MONROE—The Monroe Town Board’s first meeting on Jan. 4 was no ordinary reorganization meeting. Newly-elected board members Tony Cardone and Mike McGinn came prepared to do what they were elected to do—change the way business was conducted under the former administration.
The board replaced the town attorney, revived the ethics committee with all new members, reconsidered the presence of security during meetings, and questioned practices of town administrators. Several appointees for various town positions suggested by longtime board member Gerry McQuade were voted down.
The third floor of the Monroe 6 movie house was packed with about 150 well-wishers who often broke out in spontaneous applause.
Councilman Richard Colon addressed the new board members. “This is a big occasion for this town. Everybody has come out and voted. They have gotten involved. We will back you 200 percent.”
Supervisor Harley Doles did not attend for undisclosed medical reasons and had appointed board member Gerald McQuade as acting supervisor. McQuade began to direct the proceedings, but the meeting took a surprising turn when Cardone was unanimously voted in as acting supervisor and directed the rest of the meeting.
An almost palpable sense of joy filled the theater space as the two candidates elected on the United Monroe ticket took office.
Town Judge Steven Milligram directed the induction of McGinn whose family stood by. Village acting judge Larry Lezak presided over the swearing in of long-time resident Cardone, whose family proudly watched. Residents broke out in applause after both took office.
The board got right down to business. Town attorney Peter Tillem was replaced by a law firm specializing in municipal law, Feerick Lynch MacCartney of South Nyack, NY. Associate attorney in the firm, Brian Nugent took his place and advised the board through the rest of the meeting.
Town clerk Mary Ellen Beams reported to the board the names of her assistants. There was a discussion whether to retain Gedaliah Segedin, treasurer of Kiryas Joel, as a clerk whose sole task is to issue marriage licenses. Nugent advised the board to put in writing that appointees should serve “at the pleasure of the clerk” and not for a specific term.
Board meetings will no longer be held at the Town of Monroe Arts and Civic Center which operates as a movie theater but at the Monroe Senior Center. The Monroe 6 movie theater opened in 2008, but closed in 2011. The town bought the theater from owner Harley Doles in November of 2012 to convert and use as a town hall and courthouse. One attendee pointed to significant expenses the town continues to absorb.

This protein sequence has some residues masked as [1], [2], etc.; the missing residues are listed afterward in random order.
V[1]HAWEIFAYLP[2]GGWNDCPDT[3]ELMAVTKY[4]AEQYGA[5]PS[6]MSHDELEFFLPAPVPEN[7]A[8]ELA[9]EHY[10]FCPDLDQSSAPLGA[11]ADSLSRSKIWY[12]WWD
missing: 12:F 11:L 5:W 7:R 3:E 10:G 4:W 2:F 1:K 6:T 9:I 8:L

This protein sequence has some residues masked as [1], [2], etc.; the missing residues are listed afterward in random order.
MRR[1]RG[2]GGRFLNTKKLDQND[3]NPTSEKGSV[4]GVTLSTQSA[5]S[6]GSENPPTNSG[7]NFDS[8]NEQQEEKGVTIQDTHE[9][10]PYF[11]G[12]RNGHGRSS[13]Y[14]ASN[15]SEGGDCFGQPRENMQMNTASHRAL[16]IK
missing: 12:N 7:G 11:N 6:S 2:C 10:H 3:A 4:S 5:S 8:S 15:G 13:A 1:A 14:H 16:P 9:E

During the public comment session, a resident said that the ethics board had not been active for the past six years. Former board member Matt Henniger said, “I found the past board was very unethical.”
Cardone opened nominations for board members. The Board of Ethics now has a full contingent: Ann Marie Morris, director of the Monroe Senior Center; Michael Egan; Tom Sullivan, who Cardone called “the most ethical man in our community”; Cathy Hafenecker; Lance Whitman; Susan Prendergast; Paul Fallon; and Peter Neubauer agreed to serve. McQuade nominated several residents that the board denied.
Prendergast said, “There is an air of relief in this room. We finally feel as if we are being heard and that we are taking back our town.”
Air of Relief
Residents at the board meeting repeatedly expressed their thanks to McGinn and Cardone for taking on the task.
Longtime resident Cecilia Mutchler said the town is changing at a rapid pace. “We’ve needed a balance on the town board. People did not think they were getting the support they needed. We are hoping that at these [town board] meetings from now on the people will be heard.”
Mutchler said the annexation process is moving “very, very fast, and they have to stop and see what’s best for the people of Monroe. The roads are not built for the traffic that’s in Monroe. Maybe the town board can solve it.”
John Allegro said many in the town have worked hard to get a new board. He was glad voters in Kiryas Joel supported the effort. “We raised a lot of awareness throughout the town including KJ [Kiryas Joel]. They came to realize that this was a very honest couple of people who were running for office here.”
James Purcell, the mayor of the Village of Monroe, echoed what others expressed. “It’s a new day for the Monroe community.” He said that he has not had much of a working relationship with the previous board and thanked everyone for their hard work.
Veronica McConnell brought a handmade sign that referred to board member Gerry McQuade: “2016 – the year of the people’s opinion! Not Gerry’s.” “I think this is the first meeting that I have not been interrupted,” McConnell said.
She asked about the frequent absences of Supervisor Harley Doles. “Where in the world is Harley Doles? He is a paid elected official and he is unaccounted for.” She asked the board to consider a resolution for required participation of elected officials, saying Doles “has a duty to us as constituents.”
The joyful and upbeat attitude at the meeting was in sharp contrast to the unhappiness many felt about how the town has been run for years. Of particular concern has been the former board’s decision in September to allow the village of Kiryas Joel to annex 164 acres of town land, a decision that has been challenged by several lawsuits.
Cardone and McGinn say residents can expect a lot of changes this coming year, including more public comment, transparency, and better financial management. Cardone announced that time will be set aside for public comment at every board meeting.
There is no word on when Supervisor Doles will return to the board.
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